The Data Encryption Standard was developed in the 1970s. Its short key length (56 bits) makes the Data Encryption Standard insufficient for securing applications, but it has had a significant impact on the development of encryption standards. Today, encryption algorithms have advanced to thwart new methods of attacks, including side channel attacks and cryptoanalysis.

Best Practices in Data Encryption

  • Encrypt all types of sensitive data, not necessarily just data that is most likely to be found. 
  • Assess encryption performance to ensure that it is securing your data without consuming too much CPU time and memory. 
  • Develop strategies for data at rest and data in motion. 
  • Consider industry regulations and requirements. 
  • Assess organizational needs for symmetric or asymmetric encryption. 

Top Myths About Data Encryption

Poor implementation of encryption solutions in the past has resulted in a poor perception of data encryption. However, if deployed correctly, data encryption can be an enabler in achieving the flexibility, compliance, and data privacy that is required in today’s business environments. These are the top myths about data encryption:

  • Encryption degrades system performance
  • The terminology is too hard to understand
  • Managing all the encryption keys is a nightmare
  • Encryption keys are easy to lose
  • It is hard to deploy
  • It secures only the application
  • Rotating encryption keys means application downtime
  • Enterprise-grade encryption is expensive
  • Encryption in the cloud isn’t secure
  • Solutions don’t work across all platforms

What About Encryption in the Cloud?

The world is increasingly built around virtualization and the cloud. The cloud offers significant advantages in terms of cost and flexibility. Yet some IT managers are still hesitant to store sensitive data in the cloud – preferring to maintain their own data center that they control. Data encryption makes it possible to leverage the cloud and Infrastructure as a Service while maintaining the privacy of data. These are the top benefits for data encryption in the cloud:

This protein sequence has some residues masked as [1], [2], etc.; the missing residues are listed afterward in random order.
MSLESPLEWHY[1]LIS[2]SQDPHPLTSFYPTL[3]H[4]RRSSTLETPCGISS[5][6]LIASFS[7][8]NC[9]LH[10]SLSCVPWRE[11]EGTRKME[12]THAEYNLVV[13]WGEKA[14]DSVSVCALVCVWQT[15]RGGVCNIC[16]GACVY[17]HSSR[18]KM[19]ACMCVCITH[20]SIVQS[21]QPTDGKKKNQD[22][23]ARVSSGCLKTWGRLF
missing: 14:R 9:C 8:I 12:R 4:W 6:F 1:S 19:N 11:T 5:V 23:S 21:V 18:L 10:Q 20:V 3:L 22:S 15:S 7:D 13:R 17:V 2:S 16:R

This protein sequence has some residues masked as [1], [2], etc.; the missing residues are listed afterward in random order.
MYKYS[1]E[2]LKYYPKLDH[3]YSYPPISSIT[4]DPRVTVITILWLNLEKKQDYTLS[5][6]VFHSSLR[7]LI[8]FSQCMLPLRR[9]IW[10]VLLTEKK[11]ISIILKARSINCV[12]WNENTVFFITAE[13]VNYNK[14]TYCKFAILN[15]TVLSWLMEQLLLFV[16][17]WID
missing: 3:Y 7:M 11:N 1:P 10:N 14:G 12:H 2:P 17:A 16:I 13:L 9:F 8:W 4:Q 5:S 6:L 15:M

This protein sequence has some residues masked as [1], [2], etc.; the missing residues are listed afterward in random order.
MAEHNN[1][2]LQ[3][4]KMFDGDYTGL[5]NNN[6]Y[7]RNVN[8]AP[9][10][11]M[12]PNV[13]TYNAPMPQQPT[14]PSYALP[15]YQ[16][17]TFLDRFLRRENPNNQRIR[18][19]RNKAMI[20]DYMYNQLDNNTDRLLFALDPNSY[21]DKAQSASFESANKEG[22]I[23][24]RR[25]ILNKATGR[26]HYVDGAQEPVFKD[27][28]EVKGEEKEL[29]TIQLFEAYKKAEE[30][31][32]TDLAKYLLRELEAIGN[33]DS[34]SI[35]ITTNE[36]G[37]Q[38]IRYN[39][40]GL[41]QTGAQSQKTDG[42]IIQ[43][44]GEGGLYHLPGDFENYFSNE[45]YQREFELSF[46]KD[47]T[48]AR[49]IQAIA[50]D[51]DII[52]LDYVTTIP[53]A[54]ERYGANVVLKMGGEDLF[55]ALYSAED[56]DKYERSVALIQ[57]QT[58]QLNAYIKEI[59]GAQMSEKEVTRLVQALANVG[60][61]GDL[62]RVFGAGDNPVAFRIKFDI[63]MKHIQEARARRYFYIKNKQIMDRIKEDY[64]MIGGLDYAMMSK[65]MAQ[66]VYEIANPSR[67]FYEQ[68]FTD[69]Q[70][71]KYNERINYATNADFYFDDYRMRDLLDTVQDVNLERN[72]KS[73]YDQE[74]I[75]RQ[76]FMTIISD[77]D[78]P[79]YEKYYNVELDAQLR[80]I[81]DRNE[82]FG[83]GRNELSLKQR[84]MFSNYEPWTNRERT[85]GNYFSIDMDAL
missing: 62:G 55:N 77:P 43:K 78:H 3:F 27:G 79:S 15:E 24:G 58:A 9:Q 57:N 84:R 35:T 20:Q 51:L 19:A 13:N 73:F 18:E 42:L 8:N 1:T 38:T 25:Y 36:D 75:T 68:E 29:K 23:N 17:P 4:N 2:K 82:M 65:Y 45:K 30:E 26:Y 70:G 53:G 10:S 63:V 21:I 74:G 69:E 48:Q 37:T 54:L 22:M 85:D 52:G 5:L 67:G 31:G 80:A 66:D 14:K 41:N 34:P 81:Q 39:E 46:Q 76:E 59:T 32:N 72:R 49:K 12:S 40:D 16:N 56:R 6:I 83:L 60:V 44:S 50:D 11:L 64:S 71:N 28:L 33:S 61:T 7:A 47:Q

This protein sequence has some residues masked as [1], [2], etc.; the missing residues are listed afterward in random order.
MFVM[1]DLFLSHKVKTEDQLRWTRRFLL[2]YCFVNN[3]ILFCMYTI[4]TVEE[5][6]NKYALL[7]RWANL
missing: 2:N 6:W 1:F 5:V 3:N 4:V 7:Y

• It helps organizations move to the cloud
  • The organization owns the keys and can easily decommission/deprovision
  • It helps achieve secure multi-tenancy in the cloud
  • Separating data from key services can prevent service providers from accessing or accidentally exposing data
  • It helps meet regulations
  • It gives an organization safe harbor from breach notification
  • It can give service providers a competitive edge
  • It instills confidence that data is safe in a multi-cloud world
  • It allows organizations to secure their remote office

Encrypting Big Data

Big data is the term for collecting and analyzing massive amounts of information from various sources to detect trends and associations that can be applied for business forecasting. Since big data comes from heterogeneous sources, it poses a multitude of data security threats compared to smaller data sets. Secure big data encryption needs a FIPS 140-2 Level 3 certified boundary to protect big data encryption keys and offloading of cryptographic processing to deliver low latency, hardware-accelerated encryption.